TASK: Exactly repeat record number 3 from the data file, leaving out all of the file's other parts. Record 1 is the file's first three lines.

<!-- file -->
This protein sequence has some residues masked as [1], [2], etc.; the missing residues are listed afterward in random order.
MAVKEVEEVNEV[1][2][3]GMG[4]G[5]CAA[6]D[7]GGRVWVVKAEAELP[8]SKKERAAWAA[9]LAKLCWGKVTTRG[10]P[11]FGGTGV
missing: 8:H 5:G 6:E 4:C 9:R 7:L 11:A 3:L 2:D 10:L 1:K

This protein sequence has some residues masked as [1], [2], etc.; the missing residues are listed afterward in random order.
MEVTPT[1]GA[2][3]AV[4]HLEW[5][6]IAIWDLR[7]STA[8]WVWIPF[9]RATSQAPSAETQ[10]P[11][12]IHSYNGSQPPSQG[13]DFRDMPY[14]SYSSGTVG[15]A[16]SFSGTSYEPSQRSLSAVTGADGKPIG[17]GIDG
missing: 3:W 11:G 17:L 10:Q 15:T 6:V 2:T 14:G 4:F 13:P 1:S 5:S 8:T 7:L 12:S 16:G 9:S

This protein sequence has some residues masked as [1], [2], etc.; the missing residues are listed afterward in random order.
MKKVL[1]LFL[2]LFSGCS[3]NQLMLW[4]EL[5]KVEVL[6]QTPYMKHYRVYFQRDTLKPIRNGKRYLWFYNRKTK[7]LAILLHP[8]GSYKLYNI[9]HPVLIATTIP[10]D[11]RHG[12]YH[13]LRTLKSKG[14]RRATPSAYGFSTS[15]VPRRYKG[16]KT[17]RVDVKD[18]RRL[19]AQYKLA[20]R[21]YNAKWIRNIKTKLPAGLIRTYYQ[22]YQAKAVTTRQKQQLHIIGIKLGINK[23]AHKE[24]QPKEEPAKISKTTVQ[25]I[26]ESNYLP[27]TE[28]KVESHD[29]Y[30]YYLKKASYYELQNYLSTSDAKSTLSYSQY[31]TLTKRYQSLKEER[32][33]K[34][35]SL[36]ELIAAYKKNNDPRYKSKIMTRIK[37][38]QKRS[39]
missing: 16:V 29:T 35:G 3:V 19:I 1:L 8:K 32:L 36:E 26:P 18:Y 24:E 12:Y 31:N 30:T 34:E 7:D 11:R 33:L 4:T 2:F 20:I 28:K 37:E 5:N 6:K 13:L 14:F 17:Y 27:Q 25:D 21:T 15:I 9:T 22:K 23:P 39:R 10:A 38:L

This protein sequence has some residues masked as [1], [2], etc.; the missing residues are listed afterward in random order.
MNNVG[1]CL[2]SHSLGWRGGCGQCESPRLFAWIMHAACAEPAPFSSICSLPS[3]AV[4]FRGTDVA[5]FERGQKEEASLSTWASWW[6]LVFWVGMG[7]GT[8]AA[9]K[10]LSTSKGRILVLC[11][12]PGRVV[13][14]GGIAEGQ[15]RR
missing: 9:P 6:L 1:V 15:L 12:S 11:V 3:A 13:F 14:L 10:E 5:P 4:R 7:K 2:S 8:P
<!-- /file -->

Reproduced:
This protein sequence has some residues masked as [1], [2], etc.; the missing residues are listed afterward in random order.
MKKVL[1]LFL[2]LFSGCS[3]NQLMLW[4]EL[5]KVEVL[6]QTPYMKHYRVYFQRDTLKPIRNGKRYLWFYNRKTK[7]LAILLHP[8]GSYKLYNI[9]HPVLIATTIP[10]D[11]RHG[12]YH[13]LRTLKSKG[14]RRATPSAYGFSTS[15]VPRRYKG[16]KT[17]RVDVKD[18]RRL[19]AQYKLA[20]R[21]YNAKWIRNIKTKLPAGLIRTYYQ[22]YQAKAVTTRQKQQLHIIGIKLGINK[23]AHKE[24]QPKEEPAKISKTTVQ[25]I[26]ESNYLP[27]TE[28]KVESHD[29]Y[30]YYLKKASYYELQNYLSTSDAKSTLSYSQY[31]TLTKRYQSLKEER[32][33]K[34][35]SL[36]ELIAAYKKNNDPRYKSKIMTRIK[37][38]QKRS[39]
missing: 16:V 29:T 35:G 3:V 19:I 1:L 8:K 32:L 36:E 26:P 18:Y 24:E 12:Y 31:N 30:T 34:E 7:D 11:R 33:L 4:T 2:F 20:I 28:K 37:E 5:N 6:K 13:L 14:F 17:Y 27:Q 25:D 21:T 15:I 9:T 22:K 23:P 39:R 10:A 38:L